The soup was definitely creamy and I always tasted the distinct flavor of poblano pepper throughout. I didn’t find it spicy at all – flavorful, yes, but not spicy – so it was easy to eat and enjoy. And the sour cream was a perfect complement.

I can’t imagine a better start to the meal than this.

Alebrije Spinach Enchiladas

For my entree, I decided to try the spinach enchiladas – another item that was listed as “new” on the menu.

The plate was beautiful when it arrived (it’s amazing how a little sour cream can liven up a plate). The primary topping for the spinach-filled corn tortillas was a creamy chipotle sauce. It featured a mild spice, nothing overpowering. It worked well with the spinach though and was enjoyable enough, but I would probably go back to the enchiladas poblanos (and the mole sauce) in the future.

Alebrije Steak and Chorizo Tacos

Julie enjoyed her chorizo and steak tacos. The tacos come topped with Chihuahua cheese with cilantro, onion and spicy tomatillo sauce on the side to build to your own taste.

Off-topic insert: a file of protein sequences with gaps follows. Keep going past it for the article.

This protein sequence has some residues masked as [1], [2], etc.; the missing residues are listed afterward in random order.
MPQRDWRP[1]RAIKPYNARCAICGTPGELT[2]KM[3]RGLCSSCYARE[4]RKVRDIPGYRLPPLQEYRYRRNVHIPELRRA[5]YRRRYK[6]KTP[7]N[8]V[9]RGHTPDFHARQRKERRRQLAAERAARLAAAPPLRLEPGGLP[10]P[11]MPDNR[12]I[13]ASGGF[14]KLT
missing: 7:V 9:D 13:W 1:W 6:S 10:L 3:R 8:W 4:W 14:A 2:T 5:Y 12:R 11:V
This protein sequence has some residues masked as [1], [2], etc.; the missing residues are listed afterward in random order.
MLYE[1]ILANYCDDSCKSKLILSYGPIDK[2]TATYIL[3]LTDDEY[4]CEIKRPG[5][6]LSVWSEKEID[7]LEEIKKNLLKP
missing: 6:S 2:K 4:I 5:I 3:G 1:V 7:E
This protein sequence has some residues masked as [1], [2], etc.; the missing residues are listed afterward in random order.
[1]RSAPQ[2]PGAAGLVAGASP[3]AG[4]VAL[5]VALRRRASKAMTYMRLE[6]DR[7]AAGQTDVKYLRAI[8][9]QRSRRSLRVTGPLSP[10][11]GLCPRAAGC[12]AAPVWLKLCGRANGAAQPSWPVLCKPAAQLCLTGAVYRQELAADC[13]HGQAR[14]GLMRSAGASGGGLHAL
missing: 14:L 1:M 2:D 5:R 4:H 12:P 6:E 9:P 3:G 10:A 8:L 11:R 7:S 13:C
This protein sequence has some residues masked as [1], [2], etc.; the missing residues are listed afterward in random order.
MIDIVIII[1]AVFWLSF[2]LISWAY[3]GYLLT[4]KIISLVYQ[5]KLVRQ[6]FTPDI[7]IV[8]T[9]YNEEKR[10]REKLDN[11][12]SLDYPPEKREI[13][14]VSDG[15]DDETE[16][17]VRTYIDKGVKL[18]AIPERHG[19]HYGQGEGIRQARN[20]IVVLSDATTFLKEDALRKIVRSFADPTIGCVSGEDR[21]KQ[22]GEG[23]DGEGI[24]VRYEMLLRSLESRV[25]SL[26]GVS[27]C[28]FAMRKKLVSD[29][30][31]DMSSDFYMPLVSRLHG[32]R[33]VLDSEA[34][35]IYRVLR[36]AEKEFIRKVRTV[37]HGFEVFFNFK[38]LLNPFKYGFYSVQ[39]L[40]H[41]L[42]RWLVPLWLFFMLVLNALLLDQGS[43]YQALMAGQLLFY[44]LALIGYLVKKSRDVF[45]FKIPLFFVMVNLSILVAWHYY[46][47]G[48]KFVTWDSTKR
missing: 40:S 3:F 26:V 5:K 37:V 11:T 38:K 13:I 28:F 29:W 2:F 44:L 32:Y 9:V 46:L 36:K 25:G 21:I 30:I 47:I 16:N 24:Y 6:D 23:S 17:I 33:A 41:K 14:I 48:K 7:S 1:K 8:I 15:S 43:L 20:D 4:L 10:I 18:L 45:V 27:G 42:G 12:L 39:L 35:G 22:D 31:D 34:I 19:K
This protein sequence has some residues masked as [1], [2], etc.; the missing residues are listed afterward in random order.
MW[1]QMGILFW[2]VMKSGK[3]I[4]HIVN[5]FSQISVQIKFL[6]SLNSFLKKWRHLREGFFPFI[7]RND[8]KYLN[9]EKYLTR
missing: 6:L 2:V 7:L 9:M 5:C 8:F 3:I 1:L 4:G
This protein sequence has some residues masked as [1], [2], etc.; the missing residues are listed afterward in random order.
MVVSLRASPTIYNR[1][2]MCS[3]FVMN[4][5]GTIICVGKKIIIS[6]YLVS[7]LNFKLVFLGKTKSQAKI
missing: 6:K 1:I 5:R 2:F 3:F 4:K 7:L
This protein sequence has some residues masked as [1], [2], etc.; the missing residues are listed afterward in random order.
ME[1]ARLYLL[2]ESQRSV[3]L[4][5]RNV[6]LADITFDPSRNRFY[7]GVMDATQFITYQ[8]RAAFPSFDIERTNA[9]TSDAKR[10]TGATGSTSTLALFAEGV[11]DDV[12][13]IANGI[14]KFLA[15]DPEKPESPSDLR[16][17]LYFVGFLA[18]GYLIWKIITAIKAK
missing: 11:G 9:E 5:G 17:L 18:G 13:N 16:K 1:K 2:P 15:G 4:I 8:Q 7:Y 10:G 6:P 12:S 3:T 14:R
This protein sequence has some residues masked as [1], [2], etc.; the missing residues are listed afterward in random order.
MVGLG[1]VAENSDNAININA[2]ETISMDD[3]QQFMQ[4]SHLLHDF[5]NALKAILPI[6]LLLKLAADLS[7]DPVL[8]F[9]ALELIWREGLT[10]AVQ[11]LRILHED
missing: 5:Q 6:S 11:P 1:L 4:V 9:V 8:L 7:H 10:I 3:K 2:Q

She skipped the tomatillo sauce – the chorizo was enough spice for her taste – but she took advantage of the cilantro and onion. Both helped to enhance, not mask, the flavor of the meat. And the mix of steak and chorizo ensured that the flavors of both shined through in every bite.

Both Julie and I had sides of refried beans with our meals (mine also came with rice). I’m not a huge fan of refried beans but these were good enough.

Kids eat free on Sundays at Alebrije, which had two advantages for us. One, we could order a kids meal for Jakob and not feel guilty about him not eating the whole thing (we did take his leftovers home) and two, we knew there would be other families, most likely with small children, so Jakob wouldn’t be a distraction.

Alebrije Kids Quesadilla and Chicken Nuggets

For his meal, we ordered a combo that included two of his favorite foods: quesadilla and chicken nuggets.

The plate came with one kid-sized quesadilla and five nuggets. The quesadilla was a little simpler than one that you would order off the menu while the nuggets were pretty generic. I certainly wouldn’t order it for myself, but Jakob seemed to enjoy them so I have no complaints.

Alebrije Chips and Salsa

One other thing to mention: like all good Mexican restaurants we had chips and salsa at the table almost immediately. I’m a fan of Alebrije’s salsa. It’s somehow both thin and chunky with just enough heat to have me going back to my water.